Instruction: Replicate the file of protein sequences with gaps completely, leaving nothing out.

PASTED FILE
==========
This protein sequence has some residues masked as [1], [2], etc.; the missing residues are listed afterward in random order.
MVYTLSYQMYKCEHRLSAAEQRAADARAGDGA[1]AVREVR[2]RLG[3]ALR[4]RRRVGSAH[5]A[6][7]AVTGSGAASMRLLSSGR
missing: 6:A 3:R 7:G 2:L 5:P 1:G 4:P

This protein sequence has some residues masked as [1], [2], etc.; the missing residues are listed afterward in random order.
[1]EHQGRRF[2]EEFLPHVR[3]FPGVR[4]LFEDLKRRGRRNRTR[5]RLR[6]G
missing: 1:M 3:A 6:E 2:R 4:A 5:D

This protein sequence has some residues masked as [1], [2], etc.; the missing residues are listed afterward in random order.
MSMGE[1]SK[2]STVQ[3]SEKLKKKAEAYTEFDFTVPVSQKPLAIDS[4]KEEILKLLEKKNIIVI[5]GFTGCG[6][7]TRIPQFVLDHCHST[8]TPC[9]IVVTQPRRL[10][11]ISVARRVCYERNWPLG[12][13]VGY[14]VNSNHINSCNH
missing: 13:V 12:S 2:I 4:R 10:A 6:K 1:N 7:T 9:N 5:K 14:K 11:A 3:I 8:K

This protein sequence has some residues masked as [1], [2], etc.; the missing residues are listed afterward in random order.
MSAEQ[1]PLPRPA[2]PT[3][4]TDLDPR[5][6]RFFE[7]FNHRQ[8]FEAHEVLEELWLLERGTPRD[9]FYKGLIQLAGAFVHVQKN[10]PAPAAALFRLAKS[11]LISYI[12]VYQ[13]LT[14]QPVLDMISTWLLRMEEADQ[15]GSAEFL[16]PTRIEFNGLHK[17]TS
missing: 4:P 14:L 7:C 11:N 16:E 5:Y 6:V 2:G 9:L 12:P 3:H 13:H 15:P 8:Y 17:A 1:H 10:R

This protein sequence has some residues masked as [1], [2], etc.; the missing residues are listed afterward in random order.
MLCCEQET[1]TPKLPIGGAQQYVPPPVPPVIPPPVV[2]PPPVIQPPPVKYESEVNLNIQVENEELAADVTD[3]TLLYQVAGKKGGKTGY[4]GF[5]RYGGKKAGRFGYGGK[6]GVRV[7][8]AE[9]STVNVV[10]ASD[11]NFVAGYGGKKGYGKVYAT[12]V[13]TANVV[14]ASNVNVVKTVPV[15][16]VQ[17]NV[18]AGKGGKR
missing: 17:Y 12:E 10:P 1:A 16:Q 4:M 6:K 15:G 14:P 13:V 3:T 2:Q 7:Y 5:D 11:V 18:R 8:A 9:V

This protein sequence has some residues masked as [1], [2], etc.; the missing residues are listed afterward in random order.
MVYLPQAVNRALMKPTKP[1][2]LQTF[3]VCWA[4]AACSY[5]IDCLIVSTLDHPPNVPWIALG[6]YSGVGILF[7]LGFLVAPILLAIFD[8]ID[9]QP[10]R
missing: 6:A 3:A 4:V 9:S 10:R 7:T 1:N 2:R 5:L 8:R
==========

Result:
This protein sequence has some residues masked as [1], [2], etc.; the missing residues are listed afterward in random order.
MVYTLSYQMYKCEHRLSAAEQRAADARAGDGA[1]AVREVR[2]RLG[3]ALR[4]RRRVGSAH[5]A[6][7]AVTGSGAASMRLLSSGR
missing: 6:A 3:R 7:G 2:L 5:P 1:G 4:P

This protein sequence has some residues masked as [1], [2], etc.; the missing residues are listed afterward in random order.
[1]EHQGRRF[2]EEFLPHVR[3]FPGVR[4]LFEDLKRRGRRNRTR[5]RLR[6]G
missing: 1:M 3:A 6:E 2:R 4:A 5:D

This protein sequence has some residues masked as [1], [2], etc.; the missing residues are listed afterward in random order.
MSMGE[1]SK[2]STVQ[3]SEKLKKKAEAYTEFDFTVPVSQKPLAIDS[4]KEEILKLLEKKNIIVI[5]GFTGCG[6][7]TRIPQFVLDHCHST[8]TPC[9]IVVTQPRRL[10][11]ISVARRVCYERNWPLG[12][13]VGY[14]VNSNHINSCNH
missing: 13:V 12:S 2:I 4:R 10:A 6:K 1:N 7:T 9:N 5:K 14:K 11:A 3:I 8:K

This protein sequence has some residues masked as [1], [2], etc.; the missing residues are listed afterward in random order.
MSAEQ[1]PLPRPA[2]PT[3][4]TDLDPR[5][6]RFFE[7]FNHRQ[8]FEAHEVLEELWLLERGTPRD[9]FYKGLIQLAGAFVHVQKN[10]PAPAAALFRLAKS[11]LISYI[12]VYQ[13]LT[14]QPVLDMISTWLLRMEEADQ[15]GSAEFL[16]PTRIEFNGLHK[17]TS
missing: 4:P 14:L 7:C 11:N 16:E 5:Y 6:V 2:G 9:L 12:P 3:H 13:H 15:P 8:Y 17:A 1:H 10:R

This protein sequence has some residues masked as [1], [2], etc.; the missing residues are listed afterward in random order.
MLCCEQET[1]TPKLPIGGAQQYVPPPVPPVIPPPVV[2]PPPVIQPPPVKYESEVNLNIQVENEELAADVTD[3]TLLYQVAGKKGGKTGY[4]GF[5]RYGGKKAGRFGYGGK[6]GVRV[7][8]AE[9]STVNVV[10]ASD[11]NFVAGYGGKKGYGKVYAT[12]V[13]TANVV[14]ASNVNVVKTVPV[15][16]VQ[17]NV[18]AGKGGKR
missing: 17:Y 12:E 10:P 1:A 16:Q 4:M 6:K 15:G 14:P 13:V 3:T 2:Q 7:Y 5:D 11:V 18:R 8:A 9:V

This protein sequence has some residues masked as [1], [2], etc.; the missing residues are listed afterward in random order.
MVYLPQAVNRALMKPTKP[1][2]LQTF[3]VCWA[4]AACSY[5]IDCLIVSTLDHPPNVPWIALG[6]YSGVGILF[7]LGFLVAPILLAIFD[8]ID[9]QP[10]R
missing: 6:A 3:A 4:V 9:S 10:R 7:T 1:N 2:R 5:L 8:R